Sai Ramakrishna Karuturi feels a growing sense of unease these days. It stems from an email that Karuturi received on March 7. The sender wrote he had lost Rs 7 lakh by investing in Karuturi Global Ltd's shares.
Karuturi said it will borrow "hundreds of millions" of dollars from a sovereign wealth fund to invest in farming in East Africa after development banks declined to provide assistance because of “unfair” criticism by advocacy groups
Africa’s agriculture and food industries are attracting increasing interest from investors. This trend is largely fuelled by the fact that the continent has 60% of the world’s uncultivated arable land, with favourable weather conditions in many countries.
Faced with reports of land grabbing by Indian companies in some African countries, especially Ethiopia, the government says the Indian companies have taken land on lease as per rules of the country concerned.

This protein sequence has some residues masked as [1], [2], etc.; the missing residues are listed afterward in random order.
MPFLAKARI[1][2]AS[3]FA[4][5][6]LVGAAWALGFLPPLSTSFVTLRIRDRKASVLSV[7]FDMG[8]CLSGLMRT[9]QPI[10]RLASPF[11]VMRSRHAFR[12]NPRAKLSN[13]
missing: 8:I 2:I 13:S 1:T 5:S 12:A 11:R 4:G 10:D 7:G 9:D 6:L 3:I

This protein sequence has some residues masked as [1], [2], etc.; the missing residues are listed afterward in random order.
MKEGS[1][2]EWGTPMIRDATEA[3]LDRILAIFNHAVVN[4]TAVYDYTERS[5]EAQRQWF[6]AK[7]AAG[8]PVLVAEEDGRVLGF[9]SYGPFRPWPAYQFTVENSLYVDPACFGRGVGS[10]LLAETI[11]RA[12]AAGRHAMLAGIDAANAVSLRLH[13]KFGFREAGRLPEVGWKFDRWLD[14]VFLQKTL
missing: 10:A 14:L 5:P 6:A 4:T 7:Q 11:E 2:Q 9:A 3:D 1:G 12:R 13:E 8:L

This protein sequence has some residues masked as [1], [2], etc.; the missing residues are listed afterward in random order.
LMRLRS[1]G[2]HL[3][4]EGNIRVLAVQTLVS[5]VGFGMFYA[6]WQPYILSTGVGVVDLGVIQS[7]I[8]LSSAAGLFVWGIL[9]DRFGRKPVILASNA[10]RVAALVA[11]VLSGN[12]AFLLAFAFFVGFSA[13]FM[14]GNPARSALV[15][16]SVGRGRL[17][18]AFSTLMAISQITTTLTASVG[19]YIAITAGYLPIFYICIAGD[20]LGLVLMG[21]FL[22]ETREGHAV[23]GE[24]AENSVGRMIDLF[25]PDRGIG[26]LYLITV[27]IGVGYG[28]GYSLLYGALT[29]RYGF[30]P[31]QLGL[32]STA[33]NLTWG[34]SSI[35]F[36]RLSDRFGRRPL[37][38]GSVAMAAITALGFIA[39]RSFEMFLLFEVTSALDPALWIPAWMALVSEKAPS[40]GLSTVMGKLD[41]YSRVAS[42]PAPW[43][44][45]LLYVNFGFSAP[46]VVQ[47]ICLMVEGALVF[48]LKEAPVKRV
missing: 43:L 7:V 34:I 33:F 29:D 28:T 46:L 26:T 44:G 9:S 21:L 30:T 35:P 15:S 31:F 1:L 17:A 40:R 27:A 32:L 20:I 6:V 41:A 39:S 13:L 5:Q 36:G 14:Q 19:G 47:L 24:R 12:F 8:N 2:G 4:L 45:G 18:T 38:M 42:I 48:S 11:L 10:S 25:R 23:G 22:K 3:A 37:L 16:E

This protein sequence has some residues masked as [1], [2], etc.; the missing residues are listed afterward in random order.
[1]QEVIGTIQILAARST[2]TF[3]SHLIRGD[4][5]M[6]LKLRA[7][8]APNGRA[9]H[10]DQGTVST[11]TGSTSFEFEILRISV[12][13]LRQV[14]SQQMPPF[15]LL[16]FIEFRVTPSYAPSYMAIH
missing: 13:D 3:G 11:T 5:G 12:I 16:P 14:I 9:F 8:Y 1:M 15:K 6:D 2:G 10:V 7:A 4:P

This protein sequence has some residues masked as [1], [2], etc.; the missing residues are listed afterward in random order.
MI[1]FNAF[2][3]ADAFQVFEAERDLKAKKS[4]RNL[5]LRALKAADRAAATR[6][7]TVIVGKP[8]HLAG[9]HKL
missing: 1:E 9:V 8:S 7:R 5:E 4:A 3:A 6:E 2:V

L’Inde, autre puissante émergente, a elle-aussi pigé l’aubaine des appels du pied de Zenawi. Mais plutôt que de miser sur la production manufacturière où il est difficile de concurrencer l’atelier chinois, New Delhi s’est rabattu sur le gâteau agricole.
As losses from Karuturi's Ethiopian farm operations mount, over 3,000 workers from the company's flower farm in Kenya down their tools to protest non-payment of their salaries and poor working conditions.
The company has approached the African Development Bank, the African Export-Import Bank and the Eastern and Southern African Trade and Development Bank to raise another $100 million for a sugarcane estate.